Is this such a bad thing, though? The Suns have, in essence, decided that the culture of basketball isn't worth their trouble. And from a Moneyball-ish perspective, it kind of isn't. Phoenix wins not against the odds, but because they just don't care about the distractions that make basketball, especially playoff basketball, what the gatekeepers of myth so prize it to be. It's not just that they're really fast or productive—the Suns aren't fast as a sign of utter determination, or productive as a way of blowing the opposition out of the water (as they were last year).

I hate having to do this, but I can't help but thinking that the Suns deconstruct the value of the time and space-related labels I began this post by talking about. They're redefining winning basketball without acknowledging that they're flying in the face of convention; small, fast, limited in what parts of the court they can hold down, full of "tweeners," in love with the three and unorthdox spacing, they never seem interested in proving their critics wrong by turning these "weaknesses" into "strengths" within the conventional framework of the game, making us recognize them as valid means to an accepted end. Instead, they go out and do their thing nightly, and leave it up to their baffled opponents to figure out if the rest of the Association should follow suit.

That said, they're still losing to Dallas in seven.


Dreams to remember

The reason I haven't jumped to my own defense is that I'm taking care of some other business, business that has rendered me semi-incapable of viewing or caring about the playoffs. It's called driving across Texas when you're sick and ending up somewhere that's about to slide into the Third World at any moment. I both fear and respect this open referendum on my awful influence, but would invite everyone to take into account what a trifle FreeDarko began as. Then again, I think we believed this stuff much more ardently before defending it on the regular suddenly became one of speaking's preconditions.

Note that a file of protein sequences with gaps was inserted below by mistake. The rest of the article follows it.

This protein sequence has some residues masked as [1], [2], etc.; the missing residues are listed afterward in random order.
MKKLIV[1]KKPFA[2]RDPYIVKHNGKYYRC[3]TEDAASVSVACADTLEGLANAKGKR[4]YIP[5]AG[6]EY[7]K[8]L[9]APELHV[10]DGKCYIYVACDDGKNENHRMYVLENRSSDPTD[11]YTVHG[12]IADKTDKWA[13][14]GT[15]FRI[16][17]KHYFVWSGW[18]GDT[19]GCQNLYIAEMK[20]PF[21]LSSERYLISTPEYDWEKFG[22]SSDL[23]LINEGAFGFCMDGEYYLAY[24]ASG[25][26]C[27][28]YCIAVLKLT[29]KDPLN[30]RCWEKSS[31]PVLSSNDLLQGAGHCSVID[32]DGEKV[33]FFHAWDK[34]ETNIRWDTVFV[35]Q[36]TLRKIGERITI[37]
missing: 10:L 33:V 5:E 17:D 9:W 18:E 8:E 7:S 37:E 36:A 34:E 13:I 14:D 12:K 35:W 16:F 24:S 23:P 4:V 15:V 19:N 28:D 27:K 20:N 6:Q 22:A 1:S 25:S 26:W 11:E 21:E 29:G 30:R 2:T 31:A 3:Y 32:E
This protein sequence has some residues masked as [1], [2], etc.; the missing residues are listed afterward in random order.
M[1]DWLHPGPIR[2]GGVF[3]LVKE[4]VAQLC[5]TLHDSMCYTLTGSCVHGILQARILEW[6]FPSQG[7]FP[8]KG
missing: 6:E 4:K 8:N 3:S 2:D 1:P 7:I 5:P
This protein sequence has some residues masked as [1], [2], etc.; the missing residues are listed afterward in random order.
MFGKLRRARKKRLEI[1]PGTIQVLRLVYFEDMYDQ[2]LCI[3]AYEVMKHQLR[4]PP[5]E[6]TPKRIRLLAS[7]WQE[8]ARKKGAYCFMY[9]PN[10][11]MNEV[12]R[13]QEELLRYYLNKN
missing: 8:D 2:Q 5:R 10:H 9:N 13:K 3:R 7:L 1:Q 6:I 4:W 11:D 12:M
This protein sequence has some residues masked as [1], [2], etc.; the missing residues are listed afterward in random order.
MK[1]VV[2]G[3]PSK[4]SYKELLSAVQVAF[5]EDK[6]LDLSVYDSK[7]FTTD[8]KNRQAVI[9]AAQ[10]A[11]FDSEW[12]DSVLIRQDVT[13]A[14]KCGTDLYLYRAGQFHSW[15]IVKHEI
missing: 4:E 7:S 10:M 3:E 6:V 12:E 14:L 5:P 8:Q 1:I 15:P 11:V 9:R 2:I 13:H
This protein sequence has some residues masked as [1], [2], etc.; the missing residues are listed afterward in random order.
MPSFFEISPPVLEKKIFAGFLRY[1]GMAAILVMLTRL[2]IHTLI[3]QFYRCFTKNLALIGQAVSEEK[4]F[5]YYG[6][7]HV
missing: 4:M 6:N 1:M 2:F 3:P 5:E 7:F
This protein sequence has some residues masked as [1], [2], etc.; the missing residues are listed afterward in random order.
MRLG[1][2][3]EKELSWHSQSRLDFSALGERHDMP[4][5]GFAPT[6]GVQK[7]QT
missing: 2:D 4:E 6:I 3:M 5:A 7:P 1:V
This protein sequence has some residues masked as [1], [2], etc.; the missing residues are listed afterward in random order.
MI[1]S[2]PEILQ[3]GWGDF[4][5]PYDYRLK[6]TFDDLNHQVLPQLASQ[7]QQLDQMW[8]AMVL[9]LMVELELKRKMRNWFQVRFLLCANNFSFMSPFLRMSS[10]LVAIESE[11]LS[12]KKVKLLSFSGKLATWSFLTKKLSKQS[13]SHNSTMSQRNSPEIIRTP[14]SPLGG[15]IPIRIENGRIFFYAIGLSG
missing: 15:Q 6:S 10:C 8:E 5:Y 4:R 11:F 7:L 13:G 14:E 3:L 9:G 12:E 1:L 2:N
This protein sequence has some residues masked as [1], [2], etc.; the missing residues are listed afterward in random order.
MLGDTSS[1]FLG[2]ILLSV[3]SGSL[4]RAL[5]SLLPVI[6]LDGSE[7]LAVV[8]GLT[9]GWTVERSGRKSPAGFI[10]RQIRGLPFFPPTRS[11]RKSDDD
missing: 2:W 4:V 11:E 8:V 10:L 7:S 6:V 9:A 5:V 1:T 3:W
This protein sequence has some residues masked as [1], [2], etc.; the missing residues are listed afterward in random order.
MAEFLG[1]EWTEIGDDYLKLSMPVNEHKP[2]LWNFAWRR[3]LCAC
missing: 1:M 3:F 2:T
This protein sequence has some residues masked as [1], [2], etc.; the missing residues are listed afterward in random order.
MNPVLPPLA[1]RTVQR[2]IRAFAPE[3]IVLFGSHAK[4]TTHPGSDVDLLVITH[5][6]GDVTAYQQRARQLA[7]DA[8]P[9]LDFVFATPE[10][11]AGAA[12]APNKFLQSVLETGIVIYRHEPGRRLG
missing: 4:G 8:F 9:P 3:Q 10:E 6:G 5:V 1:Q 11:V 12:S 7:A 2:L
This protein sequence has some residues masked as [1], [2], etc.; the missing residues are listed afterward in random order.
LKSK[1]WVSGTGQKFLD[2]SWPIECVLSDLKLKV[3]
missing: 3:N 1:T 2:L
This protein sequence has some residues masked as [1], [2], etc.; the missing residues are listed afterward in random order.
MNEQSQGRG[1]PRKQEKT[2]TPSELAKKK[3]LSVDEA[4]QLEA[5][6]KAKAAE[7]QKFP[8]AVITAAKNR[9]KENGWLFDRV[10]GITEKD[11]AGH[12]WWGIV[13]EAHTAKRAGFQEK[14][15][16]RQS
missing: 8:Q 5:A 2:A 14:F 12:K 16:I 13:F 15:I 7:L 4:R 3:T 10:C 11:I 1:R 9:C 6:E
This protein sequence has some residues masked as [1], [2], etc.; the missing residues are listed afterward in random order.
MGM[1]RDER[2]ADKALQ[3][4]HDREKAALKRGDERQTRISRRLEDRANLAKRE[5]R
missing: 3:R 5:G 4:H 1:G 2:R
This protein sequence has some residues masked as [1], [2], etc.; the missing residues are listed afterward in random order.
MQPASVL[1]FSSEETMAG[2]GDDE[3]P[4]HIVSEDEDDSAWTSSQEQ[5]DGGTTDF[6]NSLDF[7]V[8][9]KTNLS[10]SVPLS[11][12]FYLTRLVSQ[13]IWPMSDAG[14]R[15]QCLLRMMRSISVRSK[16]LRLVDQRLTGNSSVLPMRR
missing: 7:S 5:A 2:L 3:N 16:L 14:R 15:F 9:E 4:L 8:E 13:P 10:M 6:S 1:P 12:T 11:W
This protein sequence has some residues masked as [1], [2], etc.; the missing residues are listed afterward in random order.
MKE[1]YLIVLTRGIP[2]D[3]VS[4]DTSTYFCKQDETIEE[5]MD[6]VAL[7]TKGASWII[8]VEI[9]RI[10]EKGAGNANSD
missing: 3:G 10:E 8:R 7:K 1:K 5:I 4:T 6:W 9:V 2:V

It's also all my fault for there being no McSweeney's this week. I have two semi-shitty drafts that probably should, at some point in the near future, be loosed upon the interwebs. For now, though, I wanted to chime in briefly on the central theme of one, which I believe someone already touched on in the comments: fuck Shaq. He clearly needs an HOF-caliber guard by his side to seriously contend, and I'd hardly call his dependance on Wade' budding internal megaphone "proving the Lakers wrong." Yes, he's older, and no, I'm not claiming that he's not decisively valuable to any serious effort to capture a title. But Kobe's proven he can compete without him (how impressive does that near-upset look now?), as did Wade in last year's playoffs. And scary as Shaq is/was, we forget so readily that Jordan, master of them all, was the unquestioned ruler of his team as a guard. That Shaq couldn't deal with first acknowledging an coequal partner in grown Kobe, and then taking on the 1-A role himself in LA, suggests that his ego is every bit as impractically monsterous and unwieldy as TS's.

Who's to say that, were Wade not such a stone gentleman, we wouldn't have seen an accelerated version of this scenario from the minute he touched down in Miami? Does anyone believe for a second that Wade only suddenly discovered his own greatness in the postseason? Or, rather, is it any coincidence that he did so sans Shaq? Centers always need guards to emerge victorious from the frays that count, but Shaq's good fortune to have been paired up with such absolute fucking studs has to compromise his apodictic standing in bedtime story version of the league's history.

The better Kobe or Wade gets, the more championships they win, the more Shaq's reputation suffers. We've been taught to understand centers in terms of the Wilt/Russell dichotomy: Wilt, the freak of nature whose sheer presence was his best ally and worst enemy, and Russell, the consummate winner whose play was the essence of those twelve zillion Celtics titles. As his two "sidekicks" continue to excel, Shaq seems to drift more and more toward Wilt: breathtaking component in a dynasty, but not the man who himself willed it to exist.

PS: I think we all know who the wild card is in this discussion.